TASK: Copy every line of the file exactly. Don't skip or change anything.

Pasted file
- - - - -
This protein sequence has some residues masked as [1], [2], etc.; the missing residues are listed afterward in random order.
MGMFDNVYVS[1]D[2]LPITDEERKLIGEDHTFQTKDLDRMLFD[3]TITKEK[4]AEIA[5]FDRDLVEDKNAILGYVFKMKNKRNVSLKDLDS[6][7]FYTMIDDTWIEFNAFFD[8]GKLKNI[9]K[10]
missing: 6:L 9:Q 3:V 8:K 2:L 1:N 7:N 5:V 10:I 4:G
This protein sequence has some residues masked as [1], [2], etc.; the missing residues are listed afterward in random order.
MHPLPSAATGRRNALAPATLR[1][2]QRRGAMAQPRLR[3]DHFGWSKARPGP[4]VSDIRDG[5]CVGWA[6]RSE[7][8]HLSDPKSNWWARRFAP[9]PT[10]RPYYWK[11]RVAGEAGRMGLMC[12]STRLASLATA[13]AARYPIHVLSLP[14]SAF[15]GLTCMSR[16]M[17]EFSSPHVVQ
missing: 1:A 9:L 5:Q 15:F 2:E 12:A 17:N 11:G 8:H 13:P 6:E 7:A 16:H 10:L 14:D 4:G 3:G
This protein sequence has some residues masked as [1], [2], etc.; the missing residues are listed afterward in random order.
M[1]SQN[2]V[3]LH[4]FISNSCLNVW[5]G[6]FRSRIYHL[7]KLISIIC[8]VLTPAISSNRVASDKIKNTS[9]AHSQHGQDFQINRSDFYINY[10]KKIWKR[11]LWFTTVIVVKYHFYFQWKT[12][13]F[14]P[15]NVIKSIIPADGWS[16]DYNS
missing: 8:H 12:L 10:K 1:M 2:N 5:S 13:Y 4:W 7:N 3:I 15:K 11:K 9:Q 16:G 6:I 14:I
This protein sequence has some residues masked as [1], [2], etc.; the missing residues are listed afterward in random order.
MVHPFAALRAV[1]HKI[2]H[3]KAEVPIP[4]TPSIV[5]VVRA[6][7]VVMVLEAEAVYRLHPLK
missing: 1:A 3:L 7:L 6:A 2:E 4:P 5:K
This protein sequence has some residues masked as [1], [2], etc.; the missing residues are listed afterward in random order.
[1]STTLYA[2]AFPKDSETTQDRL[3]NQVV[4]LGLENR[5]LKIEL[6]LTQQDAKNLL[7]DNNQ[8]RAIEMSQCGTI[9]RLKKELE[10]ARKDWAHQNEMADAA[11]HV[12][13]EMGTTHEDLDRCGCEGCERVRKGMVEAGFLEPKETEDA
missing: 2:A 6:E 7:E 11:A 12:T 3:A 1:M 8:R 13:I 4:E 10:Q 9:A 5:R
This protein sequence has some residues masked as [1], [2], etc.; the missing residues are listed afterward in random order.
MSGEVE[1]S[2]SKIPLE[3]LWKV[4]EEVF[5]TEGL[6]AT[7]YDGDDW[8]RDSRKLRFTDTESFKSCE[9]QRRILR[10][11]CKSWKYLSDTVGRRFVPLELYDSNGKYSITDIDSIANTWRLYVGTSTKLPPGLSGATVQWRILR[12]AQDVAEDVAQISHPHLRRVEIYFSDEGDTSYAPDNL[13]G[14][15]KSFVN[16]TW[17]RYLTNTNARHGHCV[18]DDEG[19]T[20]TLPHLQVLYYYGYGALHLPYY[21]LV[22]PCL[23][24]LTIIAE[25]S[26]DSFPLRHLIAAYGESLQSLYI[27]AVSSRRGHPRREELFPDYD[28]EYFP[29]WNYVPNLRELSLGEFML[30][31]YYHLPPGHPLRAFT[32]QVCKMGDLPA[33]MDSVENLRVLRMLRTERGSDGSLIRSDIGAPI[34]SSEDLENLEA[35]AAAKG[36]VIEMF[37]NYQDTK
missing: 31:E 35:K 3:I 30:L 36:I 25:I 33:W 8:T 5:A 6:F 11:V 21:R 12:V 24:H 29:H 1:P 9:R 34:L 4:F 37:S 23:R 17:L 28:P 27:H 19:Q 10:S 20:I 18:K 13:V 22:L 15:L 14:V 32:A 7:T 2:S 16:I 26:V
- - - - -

This protein sequence has some residues masked as [1], [2], etc.; the missing residues are listed afterward in random order.
MGMFDNVYVS[1]D[2]LPITDEERKLIGEDHTFQTKDLDRMLFD[3]TITKEK[4]AEIA[5]FDRDLVEDKNAILGYVFKMKNKRNVSLKDLDS[6][7]FYTMIDDTWIEFNAFFD[8]GKLKNI[9]K[10]
missing: 6:L 9:Q 3:V 8:K 2:L 1:N 7:N 5:V 10:I 4:G
This protein sequence has some residues masked as [1], [2], etc.; the missing residues are listed afterward in random order.
MHPLPSAATGRRNALAPATLR[1][2]QRRGAMAQPRLR[3]DHFGWSKARPGP[4]VSDIRDG[5]CVGWA[6]RSE[7][8]HLSDPKSNWWARRFAP[9]PT[10]RPYYWK[11]RVAGEAGRMGLMC[12]STRLASLATA[13]AARYPIHVLSLP[14]SAF[15]GLTCMSR[16]M[17]EFSSPHVVQ
missing: 1:A 9:L 5:Q 15:F 2:E 12:A 17:N 11:G 8:H 13:P 6:E 7:A 16:H 10:L 14:D 4:G 3:G
This protein sequence has some residues masked as [1], [2], etc.; the missing residues are listed afterward in random order.
M[1]SQN[2]V[3]LH[4]FISNSCLNVW[5]G[6]FRSRIYHL[7]KLISIIC[8]VLTPAISSNRVASDKIKNTS[9]AHSQHGQDFQINRSDFYINY[10]KKIWKR[11]LWFTTVIVVKYHFYFQWKT[12][13]F[14]P[15]NVIKSIIPADGWS[16]DYNS
missing: 8:H 12:L 10:K 1:M 2:N 5:S 13:Y 4:W 7:N 3:I 15:K 11:K 9:Q 16:G 6:I 14:I
This protein sequence has some residues masked as [1], [2], etc.; the missing residues are listed afterward in random order.
MVHPFAALRAV[1]HKI[2]H[3]KAEVPIP[4]TPSIV[5]VVRA[6][7]VVMVLEAEAVYRLHPLK
missing: 1:A 3:L 7:L 6:A 2:E 4:P 5:K
This protein sequence has some residues masked as [1], [2], etc.; the missing residues are listed afterward in random order.
[1]STTLYA[2]AFPKDSETTQDRL[3]NQVV[4]LGLENR[5]LKIEL[6]LTQQDAKNLL[7]DNNQ[8]RAIEMSQCGTI[9]RLKKELE[10]ARKDWAHQNEMADAA[11]HV[12][13]EMGTTHEDLDRCGCEGCERVRKGMVEAGFLEPKETEDA
missing: 2:A 6:E 7:E 11:A 12:T 3:A 1:M 8:R 13:I 4:E 10:Q 9:A 5:R
This protein sequence has some residues masked as [1], [2], etc.; the missing residues are listed afterward in random order.
MSGEVE[1]S[2]SKIPLE[3]LWKV[4]EEVF[5]TEGL[6]AT[7]YDGDDW[8]RDSRKLRFTDTESFKSCE[9]QRRILR[10][11]CKSWKYLSDTVGRRFVPLELYDSNGKYSITDIDSIANTWRLYVGTSTKLPPGLSGATVQWRILR[12]AQDVAEDVAQISHPHLRRVEIYFSDEGDTSYAPDNL[13]G[14][15]KSFVN[16]TW[17]RYLTNTNARHGHCV[18]DDEG[19]T[20]TLPHLQVLYYYGYGALHLPYY[21]LV[22]PCL[23][24]LTIIAE[25]S[26]DSFPLRHLIAAYGESLQSLYI[27]AVSSRRGHPRREELFPDYD[28]EYFP[29]WNYVPNLRELSLGEFML[30][31]YYHLPPGHPLRAFT[32]QVCKMGDLPA[33]MDSVENLRVLRMLRTERGSDGSLIRSDIGAPI[34]SSEDLENLEA[35]AAAKG[36]VIEMF[37]NYQDTK
missing: 31:E 35:K 3:I 30:L 36:I 25:I 33:W 8:T 5:A 6:F 11:V 21:R 12:V 24:H 29:H 1:P 9:R 34:L 4:F 37:S 23:R 17:L 28:P 27:H 19:Q 10:S 20:I 18:K 13:V 22:L 15:L 14:V 32:A 7:T 2:S 16:I 26:V